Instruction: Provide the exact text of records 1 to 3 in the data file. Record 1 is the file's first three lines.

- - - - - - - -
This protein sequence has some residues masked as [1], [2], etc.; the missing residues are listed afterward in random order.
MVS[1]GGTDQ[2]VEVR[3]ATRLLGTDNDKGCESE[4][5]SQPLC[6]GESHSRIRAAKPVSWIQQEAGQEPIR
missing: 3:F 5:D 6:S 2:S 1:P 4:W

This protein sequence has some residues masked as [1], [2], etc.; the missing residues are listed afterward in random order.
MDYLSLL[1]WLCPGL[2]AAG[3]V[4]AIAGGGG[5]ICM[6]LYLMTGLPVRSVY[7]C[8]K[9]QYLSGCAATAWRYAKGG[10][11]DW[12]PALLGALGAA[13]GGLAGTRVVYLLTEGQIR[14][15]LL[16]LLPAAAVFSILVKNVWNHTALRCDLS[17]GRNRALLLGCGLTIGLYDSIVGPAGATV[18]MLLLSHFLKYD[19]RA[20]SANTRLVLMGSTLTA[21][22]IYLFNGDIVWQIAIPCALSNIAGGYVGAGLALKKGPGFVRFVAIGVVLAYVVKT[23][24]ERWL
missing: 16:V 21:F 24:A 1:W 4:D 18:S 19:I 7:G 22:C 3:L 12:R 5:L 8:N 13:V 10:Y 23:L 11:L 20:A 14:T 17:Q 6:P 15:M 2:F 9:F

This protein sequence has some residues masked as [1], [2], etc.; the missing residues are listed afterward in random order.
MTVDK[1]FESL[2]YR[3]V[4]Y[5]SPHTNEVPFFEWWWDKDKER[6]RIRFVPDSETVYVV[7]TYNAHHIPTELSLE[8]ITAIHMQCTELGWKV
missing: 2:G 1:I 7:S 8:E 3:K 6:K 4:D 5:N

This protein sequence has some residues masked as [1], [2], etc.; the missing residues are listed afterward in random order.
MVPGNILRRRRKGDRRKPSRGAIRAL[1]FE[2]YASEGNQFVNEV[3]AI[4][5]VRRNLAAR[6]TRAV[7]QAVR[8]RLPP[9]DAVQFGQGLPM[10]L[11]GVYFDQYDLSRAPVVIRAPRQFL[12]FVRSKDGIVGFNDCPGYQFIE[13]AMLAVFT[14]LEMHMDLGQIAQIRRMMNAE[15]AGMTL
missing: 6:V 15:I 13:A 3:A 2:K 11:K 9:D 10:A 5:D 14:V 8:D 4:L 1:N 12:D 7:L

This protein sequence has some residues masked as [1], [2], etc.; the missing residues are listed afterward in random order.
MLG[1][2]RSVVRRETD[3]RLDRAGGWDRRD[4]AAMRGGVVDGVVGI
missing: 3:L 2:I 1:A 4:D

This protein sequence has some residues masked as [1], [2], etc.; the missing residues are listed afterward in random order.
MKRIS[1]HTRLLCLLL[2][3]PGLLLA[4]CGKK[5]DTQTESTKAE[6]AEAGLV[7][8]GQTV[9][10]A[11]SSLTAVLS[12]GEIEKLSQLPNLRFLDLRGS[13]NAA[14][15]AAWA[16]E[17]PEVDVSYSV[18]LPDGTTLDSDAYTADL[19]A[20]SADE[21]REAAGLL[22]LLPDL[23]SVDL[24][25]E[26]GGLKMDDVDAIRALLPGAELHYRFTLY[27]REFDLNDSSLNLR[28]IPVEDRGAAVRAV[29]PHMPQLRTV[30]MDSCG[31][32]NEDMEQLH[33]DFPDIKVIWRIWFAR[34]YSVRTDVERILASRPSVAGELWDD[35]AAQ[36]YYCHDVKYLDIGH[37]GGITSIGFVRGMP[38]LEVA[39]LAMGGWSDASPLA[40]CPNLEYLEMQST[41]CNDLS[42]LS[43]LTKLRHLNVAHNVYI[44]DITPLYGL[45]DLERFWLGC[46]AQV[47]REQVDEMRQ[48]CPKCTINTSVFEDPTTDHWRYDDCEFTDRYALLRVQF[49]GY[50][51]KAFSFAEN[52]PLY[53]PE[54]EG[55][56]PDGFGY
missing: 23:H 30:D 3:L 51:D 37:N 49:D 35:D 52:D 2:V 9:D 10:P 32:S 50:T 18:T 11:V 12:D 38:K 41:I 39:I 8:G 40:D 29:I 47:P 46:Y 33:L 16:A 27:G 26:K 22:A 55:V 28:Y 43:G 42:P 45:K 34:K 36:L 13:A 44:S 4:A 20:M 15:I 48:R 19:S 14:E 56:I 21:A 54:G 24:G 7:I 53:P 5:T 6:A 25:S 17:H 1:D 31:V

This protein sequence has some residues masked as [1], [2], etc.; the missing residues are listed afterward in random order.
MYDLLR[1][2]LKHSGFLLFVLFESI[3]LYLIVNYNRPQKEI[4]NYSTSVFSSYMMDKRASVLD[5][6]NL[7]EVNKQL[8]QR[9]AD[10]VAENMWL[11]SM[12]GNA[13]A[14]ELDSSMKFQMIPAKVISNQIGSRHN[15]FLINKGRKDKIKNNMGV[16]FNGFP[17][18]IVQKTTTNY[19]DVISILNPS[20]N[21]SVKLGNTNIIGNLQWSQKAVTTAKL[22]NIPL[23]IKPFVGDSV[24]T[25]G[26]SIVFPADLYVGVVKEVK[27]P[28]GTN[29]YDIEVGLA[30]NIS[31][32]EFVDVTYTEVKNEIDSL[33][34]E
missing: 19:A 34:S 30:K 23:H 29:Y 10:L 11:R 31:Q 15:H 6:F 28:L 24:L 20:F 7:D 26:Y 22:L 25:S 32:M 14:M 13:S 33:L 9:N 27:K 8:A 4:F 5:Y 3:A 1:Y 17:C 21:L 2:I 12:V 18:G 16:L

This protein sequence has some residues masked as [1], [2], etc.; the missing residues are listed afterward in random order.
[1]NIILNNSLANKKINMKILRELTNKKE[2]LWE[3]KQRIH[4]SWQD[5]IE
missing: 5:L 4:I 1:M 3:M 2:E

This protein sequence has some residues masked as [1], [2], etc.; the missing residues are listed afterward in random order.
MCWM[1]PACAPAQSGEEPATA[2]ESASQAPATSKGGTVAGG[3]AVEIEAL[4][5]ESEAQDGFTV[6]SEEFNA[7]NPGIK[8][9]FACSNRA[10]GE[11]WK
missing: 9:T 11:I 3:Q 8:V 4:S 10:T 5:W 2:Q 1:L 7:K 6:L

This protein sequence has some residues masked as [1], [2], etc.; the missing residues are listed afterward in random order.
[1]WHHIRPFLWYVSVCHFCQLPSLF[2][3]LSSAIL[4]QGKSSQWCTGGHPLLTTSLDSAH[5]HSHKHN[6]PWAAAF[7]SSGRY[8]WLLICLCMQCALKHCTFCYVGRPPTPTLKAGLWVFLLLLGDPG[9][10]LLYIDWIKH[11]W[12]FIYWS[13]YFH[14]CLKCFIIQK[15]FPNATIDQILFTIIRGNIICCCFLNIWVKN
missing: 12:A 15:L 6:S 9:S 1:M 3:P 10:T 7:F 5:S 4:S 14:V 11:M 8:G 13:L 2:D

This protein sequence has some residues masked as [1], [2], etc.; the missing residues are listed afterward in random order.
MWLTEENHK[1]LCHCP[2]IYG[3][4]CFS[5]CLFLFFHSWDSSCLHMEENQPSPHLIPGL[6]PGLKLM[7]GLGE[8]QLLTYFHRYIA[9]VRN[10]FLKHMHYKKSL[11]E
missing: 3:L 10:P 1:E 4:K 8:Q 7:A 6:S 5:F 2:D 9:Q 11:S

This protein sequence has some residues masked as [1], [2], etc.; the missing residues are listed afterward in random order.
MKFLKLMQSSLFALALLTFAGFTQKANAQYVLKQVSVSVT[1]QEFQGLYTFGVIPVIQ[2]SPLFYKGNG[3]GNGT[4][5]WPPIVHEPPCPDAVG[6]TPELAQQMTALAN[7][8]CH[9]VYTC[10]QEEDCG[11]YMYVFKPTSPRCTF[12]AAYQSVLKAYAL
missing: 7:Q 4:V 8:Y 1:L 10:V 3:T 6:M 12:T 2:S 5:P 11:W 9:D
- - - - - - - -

This protein sequence has some residues masked as [1], [2], etc.; the missing residues are listed afterward in random order.
MVS[1]GGTDQ[2]VEVR[3]ATRLLGTDNDKGCESE[4][5]SQPLC[6]GESHSRIRAAKPVSWIQQEAGQEPIR
missing: 3:F 5:D 6:S 2:S 1:P 4:W

This protein sequence has some residues masked as [1], [2], etc.; the missing residues are listed afterward in random order.
MDYLSLL[1]WLCPGL[2]AAG[3]V[4]AIAGGGG[5]ICM[6]LYLMTGLPVRSVY[7]C[8]K[9]QYLSGCAATAWRYAKGG[10][11]DW[12]PALLGALGAA[13]GGLAGTRVVYLLTEGQIR[14][15]LL[16]LLPAAAVFSILVKNVWNHTALRCDLS[17]GRNRALLLGCGLTIGLYDSIVGPAGATV[18]MLLLSHFLKYD[19]RA[20]SANTRLVLMGSTLTA[21][22]IYLFNGDIVWQIAIPCALSNIAGGYVGAGLALKKGPGFVRFVAIGVVLAYVVKT[23][24]ERWL
missing: 16:V 21:F 24:A 1:W 4:D 18:S 19:I 7:G 22:C 3:L 12:R 5:L 8:N 13:V 10:Y 23:L 11:L 20:A 14:T 17:Q 6:P 15:M 2:F 9:F

This protein sequence has some residues masked as [1], [2], etc.; the missing residues are listed afterward in random order.
MTVDK[1]FESL[2]YR[3]V[4]Y[5]SPHTNEVPFFEWWWDKDKER[6]RIRFVPDSETVYVV[7]TYNAHHIPTELSLE[8]ITAIHMQCTELGWKV
missing: 2:G 1:I 7:S 8:E 3:K 6:K 4:D 5:N